By William (Bill) J. Kelly, CAIA, the President & CEO of the CAIA Association.
SVB was mostly destructive. After all, the failure of risk management 101 that led to this collapse was not good for the equity holders and got very close to a systemic tsunami for the rest of us. And the aftermath has been (painfully) instructive, too. In fact, it introduced the rest of the world to the sometimes-arcane intricacies of accounting under GAAP and the follow-on acronyms of HFT (held-for-trading), AFS (available-for-sale), and HTM (held-to-maturity) when it comes to certain holdings on a balance sheet. The two former categories mimic the intent of a garden variety trader— securities held for profit-making purposes, or otherwise available for sale should the need for liquidity arise. As such, accounting regulations require regular mark-to-market treatment, and gains and losses are recognized within the current period’s income statement.
As for the HTM portfolio, not so much. Here the holder is representing the intent to keep the securities to maturity (i.e., a long-term owner) and as such, periodic changes in values even for silly little things like duration risk when the risk-free rate is reset by over 400 BPs in a 12-month period, do not require any adjustment to earnings. It got very interesting for SVB when the HTM unrealized loss just about caught up to the total value of book equity on paper, which was quickly followed by a bank run, and then an obituary. Despite this mess, it is an instructive take-away that even the boring accountants have always recognized the different attributes and intentions of a trader vs. an owner and have comfortably opined on what can be very different valuations, especially in times of high volatility and differing lengths of intended holding periods.
An interesting parallel can be drawn to how we trade or invest our own capital. Open a margin account at either a friendly broker dealer or with a loan shark and see what happens when there is a drawdown in market value at the day’s end. Failure to post more collateral in the former case will result in a forced liquidation of your portfolio, and likely irreversible bodily harm in the latter. Trading is often speculative, the holding period is typically short, and the goal is to buy for what is perceived to be a good price and to sell at an even better one, sometime in the (near) future.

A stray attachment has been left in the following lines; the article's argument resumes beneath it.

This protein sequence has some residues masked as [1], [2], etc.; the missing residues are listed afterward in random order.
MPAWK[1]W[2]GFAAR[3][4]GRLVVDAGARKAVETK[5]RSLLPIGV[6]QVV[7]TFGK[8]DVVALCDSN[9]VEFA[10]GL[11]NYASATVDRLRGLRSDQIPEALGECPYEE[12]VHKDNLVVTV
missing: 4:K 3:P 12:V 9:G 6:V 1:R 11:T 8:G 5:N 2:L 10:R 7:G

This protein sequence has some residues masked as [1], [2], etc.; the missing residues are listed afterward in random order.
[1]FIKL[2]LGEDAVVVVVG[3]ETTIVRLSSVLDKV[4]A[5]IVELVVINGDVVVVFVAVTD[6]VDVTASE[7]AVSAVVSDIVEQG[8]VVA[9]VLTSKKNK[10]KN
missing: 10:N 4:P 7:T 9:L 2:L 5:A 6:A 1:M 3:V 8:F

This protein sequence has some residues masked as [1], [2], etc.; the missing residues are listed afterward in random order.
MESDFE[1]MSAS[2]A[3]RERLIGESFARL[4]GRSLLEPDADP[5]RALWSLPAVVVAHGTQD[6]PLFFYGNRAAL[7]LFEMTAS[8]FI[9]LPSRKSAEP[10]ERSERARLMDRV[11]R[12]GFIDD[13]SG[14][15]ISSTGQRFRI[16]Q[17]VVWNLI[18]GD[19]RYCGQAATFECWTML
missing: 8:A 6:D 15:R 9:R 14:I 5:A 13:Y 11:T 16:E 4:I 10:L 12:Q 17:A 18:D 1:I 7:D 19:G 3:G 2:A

Buying a house is a different story. These are typically highly leveraged transactions where conventional underwriting standards allow for an 80% LTV ratio, or $4 of debt for every $1 of equity; very different than the margin account where 50% collateral must be posted from the get-go. And what about interim marks? It doesn’t matter as long as you make your P&I payments on time. The Case-Shiller Home Price Index dropped 6.27% in the second half of 2022 “wiping out” (on paper) 30% of the equity value of any 80% LTV mortgages that closed in June of 2022. Yet there was no panic, no calls to post additional collateral, and no interim mark-to-market. Houses are not tradeable assets, and the owner has a very different set of (long term) motivations.
The bottom line? Valuation can be elusive, complicated, hotly debated, and likely never resolved to everyone’s satisfaction, especially of late, given the very wide dispersion between public and private equity marks. I don’t have anything incremental to contribute to this discourse other than to perhaps ask the client what she thinks. After all, it is still her asset, held within a very complex and diversified portfolio. Her allocation (and liquidity) targets need to be maintained, which are often tied to real world expectations and contractual obligations to an institution, a teacher, a firefighter, or maybe even you.
Transparency is what truly matters. This very theme will be discussed at a CAIA Association event in Philly next week and I encourage all of you to either attend or ping me with any additive inputs to this debate. Ultimately, Marks can be elusive when you are not Schelling in the near term, and the wrong assumptions can make an Asness out of you or me.
Seek education, diversity of both your portfolio and people, and know your risk tolerance. Investing is for the long term.
About the Author:
William (Bill) J. Kelly, CAIA, is the President & CEO of the CAIA Association. Bill has been a frequent industry speaker, writer, and commentator on alternative investment topics around the world since taking the leadership role at the CAIA Association in January, 2014.
Previously, Bill was the CEO of Boston Partners and one of seven founding partners of the predecessor firm, Boston Partners Asset Management which, prior to a majority interest being sold to Robeco Group in Rotterdam in 2002, was an employee-owned firm. Bill’s career in the institutional asset management space spans over 30 years where he gained extensive managerial experience through successive CFO, COO and CEO roles. In addition to his current role, Bill is a tireless advocate for shareholder protection and investor education and is currently the Chairman and lead independent director for the Boston Partners Trust Company.
He has previously served as an independent director and audit committee chair for ’40 Act Mutual Funds and other financial services firms. He is also currently an Advisory Board Member of the Certified Investment Fund Director Institute which strives to bring the highest levels of professionalism and governance to independent fund directors around the world. A member of the board of the CAIA Association, Bill also represents CAIA in similar capacities via their global partnerships with other associations and global regulators. Bill began his career as an accountant with PwC and is a designated Audit Committee Financial Expert in accordance with SEC rules. Follow Bill Kelly on Twitter @CAIA_BillKelly